Dual Agency is legal in the State of Louisiana. Dual agency means that the agent you are working with, the agent that you think is looking out for you is not working for you at all. Dual Agency means that the agent you are working with does not “represent” you and does not “represent” the seller in your transaction. Dual agency means that both you and the seller signed a paper that says that you agree to let your agent work as a dual agent. Question is why would you agree to share an agent in a transaction.
Dual Agency is in the agents best interests. It is not in the best interests of the buyer or the best interests of the seller to have one agent in the middle of a transaction mediating issues and not being allowed to advise either side.
When dual agency is agreed to it is always the seller who stands to gain and never the buyer. Why? Because for the most part dual agency occurs when a seller’s agent gets a call from a buyer and the buyer decides to buy the house they called on. Ethical and honest real estate agents will explain clearly to any buyer they come into contact with that they have a right to their own agent, and that the listing agent represents the seller.
Often I hear from buyers that they understand dual agency and that is means that the agent “will get the deal done”. Whoa! That is not a clear explanation of what it means to a buyer to not have an agent who represents them in a transaction. So what does it mean?
1. Everything that a buyer says to a seller’s agent is information that agent can use against a buyer in a negotiation. As an example if you go to an Open House and the seller’s agent is there and you start to chat EVERYTHING you say could end up affecting a negotiation..until you discuss whether that agent will act as a dual agent or you decide to get your own agent.
“I am moving from Anycity, USA and we haven’t sold our home yet, market is down and we don’t know what we will end up doing but that doesn’t mean I don’t love this house and can’t buy it”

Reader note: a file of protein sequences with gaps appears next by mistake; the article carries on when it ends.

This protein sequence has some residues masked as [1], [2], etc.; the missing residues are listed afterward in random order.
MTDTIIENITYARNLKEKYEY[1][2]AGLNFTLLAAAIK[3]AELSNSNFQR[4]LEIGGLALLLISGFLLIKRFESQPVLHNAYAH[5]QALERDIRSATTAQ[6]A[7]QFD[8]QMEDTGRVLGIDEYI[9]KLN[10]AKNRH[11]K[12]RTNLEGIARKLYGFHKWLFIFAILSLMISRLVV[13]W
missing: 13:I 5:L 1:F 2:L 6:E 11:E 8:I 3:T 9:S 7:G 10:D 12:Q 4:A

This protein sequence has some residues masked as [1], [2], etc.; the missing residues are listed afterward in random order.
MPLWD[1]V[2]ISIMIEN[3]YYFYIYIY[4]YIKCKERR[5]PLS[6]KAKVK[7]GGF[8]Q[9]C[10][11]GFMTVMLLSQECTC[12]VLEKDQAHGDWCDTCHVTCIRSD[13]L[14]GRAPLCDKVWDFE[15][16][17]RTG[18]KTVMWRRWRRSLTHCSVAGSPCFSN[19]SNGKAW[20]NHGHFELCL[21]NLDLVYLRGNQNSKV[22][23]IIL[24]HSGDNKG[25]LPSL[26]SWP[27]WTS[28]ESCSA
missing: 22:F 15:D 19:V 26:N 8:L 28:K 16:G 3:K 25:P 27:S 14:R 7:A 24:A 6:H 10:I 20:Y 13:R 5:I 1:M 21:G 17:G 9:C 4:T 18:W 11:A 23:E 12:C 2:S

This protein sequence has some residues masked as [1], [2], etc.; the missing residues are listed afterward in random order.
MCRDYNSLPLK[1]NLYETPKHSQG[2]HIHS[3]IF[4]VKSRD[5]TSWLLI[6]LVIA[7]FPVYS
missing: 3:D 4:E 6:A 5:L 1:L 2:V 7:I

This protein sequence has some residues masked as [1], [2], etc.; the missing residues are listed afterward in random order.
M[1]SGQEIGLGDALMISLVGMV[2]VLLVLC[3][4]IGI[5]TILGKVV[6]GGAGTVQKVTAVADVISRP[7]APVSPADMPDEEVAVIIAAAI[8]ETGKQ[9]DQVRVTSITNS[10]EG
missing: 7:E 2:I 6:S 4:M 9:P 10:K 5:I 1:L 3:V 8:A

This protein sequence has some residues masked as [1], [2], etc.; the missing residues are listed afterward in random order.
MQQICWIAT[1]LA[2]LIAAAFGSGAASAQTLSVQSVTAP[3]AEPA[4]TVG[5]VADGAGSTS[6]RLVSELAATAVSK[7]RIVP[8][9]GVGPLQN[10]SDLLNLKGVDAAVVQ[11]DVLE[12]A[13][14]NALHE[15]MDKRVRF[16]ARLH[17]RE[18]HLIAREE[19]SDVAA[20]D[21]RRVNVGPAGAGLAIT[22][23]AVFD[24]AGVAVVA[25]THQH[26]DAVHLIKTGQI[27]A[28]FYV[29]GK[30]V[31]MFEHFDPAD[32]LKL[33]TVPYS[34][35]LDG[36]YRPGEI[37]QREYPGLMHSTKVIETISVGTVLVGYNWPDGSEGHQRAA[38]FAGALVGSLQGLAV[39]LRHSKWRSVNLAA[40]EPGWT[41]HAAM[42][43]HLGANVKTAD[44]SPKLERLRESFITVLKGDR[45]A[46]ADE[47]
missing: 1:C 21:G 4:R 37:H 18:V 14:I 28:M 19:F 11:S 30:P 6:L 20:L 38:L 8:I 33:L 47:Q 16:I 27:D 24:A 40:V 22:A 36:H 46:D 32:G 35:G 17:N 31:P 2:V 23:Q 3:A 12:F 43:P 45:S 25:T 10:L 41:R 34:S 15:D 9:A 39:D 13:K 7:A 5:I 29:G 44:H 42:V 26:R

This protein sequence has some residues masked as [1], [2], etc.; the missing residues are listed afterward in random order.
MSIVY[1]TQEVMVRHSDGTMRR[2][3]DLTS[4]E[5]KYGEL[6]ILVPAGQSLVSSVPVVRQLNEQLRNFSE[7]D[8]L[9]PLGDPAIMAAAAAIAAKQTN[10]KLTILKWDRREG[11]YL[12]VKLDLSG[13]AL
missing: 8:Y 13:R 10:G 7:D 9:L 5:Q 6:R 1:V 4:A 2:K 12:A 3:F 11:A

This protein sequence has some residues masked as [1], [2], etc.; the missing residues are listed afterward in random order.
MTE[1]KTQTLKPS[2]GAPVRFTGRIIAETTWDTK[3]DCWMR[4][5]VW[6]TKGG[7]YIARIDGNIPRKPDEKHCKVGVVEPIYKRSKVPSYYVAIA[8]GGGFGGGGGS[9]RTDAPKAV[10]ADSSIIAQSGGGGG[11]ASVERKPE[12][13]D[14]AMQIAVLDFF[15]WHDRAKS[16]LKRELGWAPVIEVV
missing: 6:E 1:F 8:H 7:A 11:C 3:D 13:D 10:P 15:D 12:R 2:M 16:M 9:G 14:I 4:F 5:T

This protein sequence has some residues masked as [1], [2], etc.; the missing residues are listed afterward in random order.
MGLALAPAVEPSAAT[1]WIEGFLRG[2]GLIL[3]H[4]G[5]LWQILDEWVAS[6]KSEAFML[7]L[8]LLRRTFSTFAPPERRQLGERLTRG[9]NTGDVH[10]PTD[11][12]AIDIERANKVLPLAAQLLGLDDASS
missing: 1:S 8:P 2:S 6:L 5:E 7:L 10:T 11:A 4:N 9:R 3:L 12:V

Telling the listing agent that you “love” their listing means you are emotionally engaged and that means a different tactic in a negotiation than if you had said that you love the house to your own agent.
2. Determining price. A dual agent might be able to provide you with comparables but can’t advise you to start lower or that they think such an such price is good because that is working against the seller and a dual agent must remain neutral. A buyer’s agent can give you the comparables and then review them with you and discuss a strategy of how to proceed because they are looking out for your interests. A dual agent can give you the com parables and go over the with you but not advise you…
3. Inspections. You do a Home Inspection on the property and discover issues. If you have a buyer’s agent working for you you can discuss the issues and then decide what you should do about those issues. If you are working with a dual agent you may find issues in your home inspection and you have to decide what to do on your own because a dual agent can’t advise you against a seller because a dual agent has to remain neutral.
So why did you sign that form and agree to allow your agent to work as a dual agent? Did you do it because you believe that it might save you some money on commission? Really? Well the seller signed an agreement to pay a commission and is bound to pay that amount whether it is one agent or two agents. It does not mean one side of a commission it means one agent making both sides of the commission. So again, why did you sign that form?
I have so far in my career only worked as a dual agent once and the buyer was an investor who bought and sold properties and knew how the process works, knew the area, knew house issues and basically was experienced and didn’t need to be represented. For a first time buyer I believe that should always have their own agent in a transaction holding their hand through the process.
I much prefer a buyer to have their own agent representing them in a transaction on my listings. I consider this to be a clean deal. There is no question as to the guidance a buyer received.
Real Estate agents have differing views on this and need to disclose and explain how they work and you need to agree to it in writing. There are agents who have no problem with dual agency. All’s good as long as everything is disclosed and agreed to before you tell them your financial history.
Disclosure, disclosure, disclosure.